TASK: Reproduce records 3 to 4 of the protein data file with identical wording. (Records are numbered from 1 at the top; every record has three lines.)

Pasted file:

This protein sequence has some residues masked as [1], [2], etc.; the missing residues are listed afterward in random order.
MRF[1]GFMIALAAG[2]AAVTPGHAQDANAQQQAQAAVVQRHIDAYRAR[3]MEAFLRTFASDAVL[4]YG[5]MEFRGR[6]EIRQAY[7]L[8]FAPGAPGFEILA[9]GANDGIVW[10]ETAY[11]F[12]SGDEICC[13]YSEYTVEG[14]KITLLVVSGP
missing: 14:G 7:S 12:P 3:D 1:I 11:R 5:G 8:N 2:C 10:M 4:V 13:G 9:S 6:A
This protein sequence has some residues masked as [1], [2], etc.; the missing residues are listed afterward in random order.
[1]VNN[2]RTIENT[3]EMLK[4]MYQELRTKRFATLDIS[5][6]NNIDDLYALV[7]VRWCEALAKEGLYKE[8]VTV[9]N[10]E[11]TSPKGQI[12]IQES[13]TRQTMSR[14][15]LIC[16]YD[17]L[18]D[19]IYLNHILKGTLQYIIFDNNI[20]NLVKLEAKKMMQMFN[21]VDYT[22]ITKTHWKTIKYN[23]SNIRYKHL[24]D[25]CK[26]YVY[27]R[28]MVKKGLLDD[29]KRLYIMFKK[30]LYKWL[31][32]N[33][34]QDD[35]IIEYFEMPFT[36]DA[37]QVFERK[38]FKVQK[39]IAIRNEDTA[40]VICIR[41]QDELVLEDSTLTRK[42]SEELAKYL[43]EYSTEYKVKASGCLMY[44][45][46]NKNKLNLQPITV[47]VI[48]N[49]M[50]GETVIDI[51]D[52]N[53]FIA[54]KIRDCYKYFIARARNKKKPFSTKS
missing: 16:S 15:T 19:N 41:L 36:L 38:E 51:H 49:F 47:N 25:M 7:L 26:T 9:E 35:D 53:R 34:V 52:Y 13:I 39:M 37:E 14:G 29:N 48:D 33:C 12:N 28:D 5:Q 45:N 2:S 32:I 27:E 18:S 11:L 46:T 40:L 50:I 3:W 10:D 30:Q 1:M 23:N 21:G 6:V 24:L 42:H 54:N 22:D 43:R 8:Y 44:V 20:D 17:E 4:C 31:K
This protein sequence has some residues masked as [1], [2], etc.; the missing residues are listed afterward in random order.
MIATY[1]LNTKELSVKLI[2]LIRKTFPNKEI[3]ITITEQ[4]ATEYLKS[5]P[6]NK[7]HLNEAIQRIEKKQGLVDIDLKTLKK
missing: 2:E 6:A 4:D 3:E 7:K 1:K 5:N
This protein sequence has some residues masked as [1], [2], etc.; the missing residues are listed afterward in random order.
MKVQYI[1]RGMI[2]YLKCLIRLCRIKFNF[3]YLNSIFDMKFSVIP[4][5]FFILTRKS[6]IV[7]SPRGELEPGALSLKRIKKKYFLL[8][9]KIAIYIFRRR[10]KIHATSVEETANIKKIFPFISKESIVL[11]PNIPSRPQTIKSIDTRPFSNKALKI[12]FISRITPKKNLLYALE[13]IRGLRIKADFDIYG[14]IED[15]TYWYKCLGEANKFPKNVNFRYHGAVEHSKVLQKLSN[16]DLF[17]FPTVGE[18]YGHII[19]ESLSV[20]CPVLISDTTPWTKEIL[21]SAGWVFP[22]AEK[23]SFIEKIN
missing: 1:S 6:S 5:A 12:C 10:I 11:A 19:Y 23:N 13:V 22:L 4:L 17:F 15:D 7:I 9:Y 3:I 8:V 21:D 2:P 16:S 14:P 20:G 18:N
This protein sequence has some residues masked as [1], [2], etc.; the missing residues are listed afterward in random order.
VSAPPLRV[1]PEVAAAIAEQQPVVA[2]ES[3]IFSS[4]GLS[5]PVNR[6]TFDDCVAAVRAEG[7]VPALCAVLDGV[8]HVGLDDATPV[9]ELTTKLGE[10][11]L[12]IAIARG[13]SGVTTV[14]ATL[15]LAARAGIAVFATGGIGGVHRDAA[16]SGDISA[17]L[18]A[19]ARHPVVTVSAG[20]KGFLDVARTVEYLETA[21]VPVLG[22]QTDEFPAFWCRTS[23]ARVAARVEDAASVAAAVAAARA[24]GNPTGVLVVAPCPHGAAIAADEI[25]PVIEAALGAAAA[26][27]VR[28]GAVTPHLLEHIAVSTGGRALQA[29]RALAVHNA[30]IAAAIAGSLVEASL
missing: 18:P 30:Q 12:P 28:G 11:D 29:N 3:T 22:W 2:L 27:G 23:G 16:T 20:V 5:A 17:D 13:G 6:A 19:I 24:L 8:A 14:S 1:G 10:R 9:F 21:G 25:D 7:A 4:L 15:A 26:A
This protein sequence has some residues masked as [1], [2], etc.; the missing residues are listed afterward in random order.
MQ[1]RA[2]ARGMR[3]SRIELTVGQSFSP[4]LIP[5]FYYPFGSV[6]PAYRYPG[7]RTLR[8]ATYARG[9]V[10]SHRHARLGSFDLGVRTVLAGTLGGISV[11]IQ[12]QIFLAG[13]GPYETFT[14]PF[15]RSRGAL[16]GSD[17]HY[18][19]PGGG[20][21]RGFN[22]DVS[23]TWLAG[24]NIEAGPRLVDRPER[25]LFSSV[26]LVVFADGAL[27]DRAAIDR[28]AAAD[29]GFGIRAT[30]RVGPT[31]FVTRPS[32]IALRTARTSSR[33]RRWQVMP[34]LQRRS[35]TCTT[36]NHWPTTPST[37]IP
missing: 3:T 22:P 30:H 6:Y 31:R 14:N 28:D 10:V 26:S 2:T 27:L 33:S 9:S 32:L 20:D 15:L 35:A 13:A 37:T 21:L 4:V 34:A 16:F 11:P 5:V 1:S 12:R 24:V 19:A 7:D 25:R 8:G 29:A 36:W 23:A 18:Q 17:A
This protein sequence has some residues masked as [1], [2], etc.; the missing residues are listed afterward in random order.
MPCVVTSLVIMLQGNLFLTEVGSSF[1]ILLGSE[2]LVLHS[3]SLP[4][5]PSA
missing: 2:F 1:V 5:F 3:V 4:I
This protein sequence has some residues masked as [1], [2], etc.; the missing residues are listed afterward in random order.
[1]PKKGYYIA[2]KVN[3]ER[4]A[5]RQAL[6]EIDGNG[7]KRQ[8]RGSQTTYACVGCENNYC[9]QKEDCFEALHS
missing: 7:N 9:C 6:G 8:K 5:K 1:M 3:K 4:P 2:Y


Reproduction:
This protein sequence has some residues masked as [1], [2], etc.; the missing residues are listed afterward in random order.
MIATY[1]LNTKELSVKLI[2]LIRKTFPNKEI[3]ITITEQ[4]ATEYLKS[5]P[6]NK[7]HLNEAIQRIEKKQGLVDIDLKTLKK
missing: 2:E 6:A 4:D 3:E 7:K 1:K 5:N
This protein sequence has some residues masked as [1], [2], etc.; the missing residues are listed afterward in random order.
MKVQYI[1]RGMI[2]YLKCLIRLCRIKFNF[3]YLNSIFDMKFSVIP[4][5]FFILTRKS[6]IV[7]SPRGELEPGALSLKRIKKKYFLL[8][9]KIAIYIFRRR[10]KIHATSVEETANIKKIFPFISKESIVL[11]PNIPSRPQTIKSIDTRPFSNKALKI[12]FISRITPKKNLLYALE[13]IRGLRIKADFDIYG[14]IED[15]TYWYKCLGEANKFPKNVNFRYHGAVEHSKVLQKLSN[16]DLF[17]FPTVGE[18]YGHII[19]ESLSV[20]CPVLISDTTPWTKEIL[21]SAGWVFP[22]AEK[23]SFIEKIN
missing: 1:S 6:S 5:A 12:C 10:I 11:A 19:Y 23:N 13:V 22:L 4:L 17:F 15:D 7:I 9:Y 3:I 8:V 21:D 2:P 16:S 14:P 20:G 18:N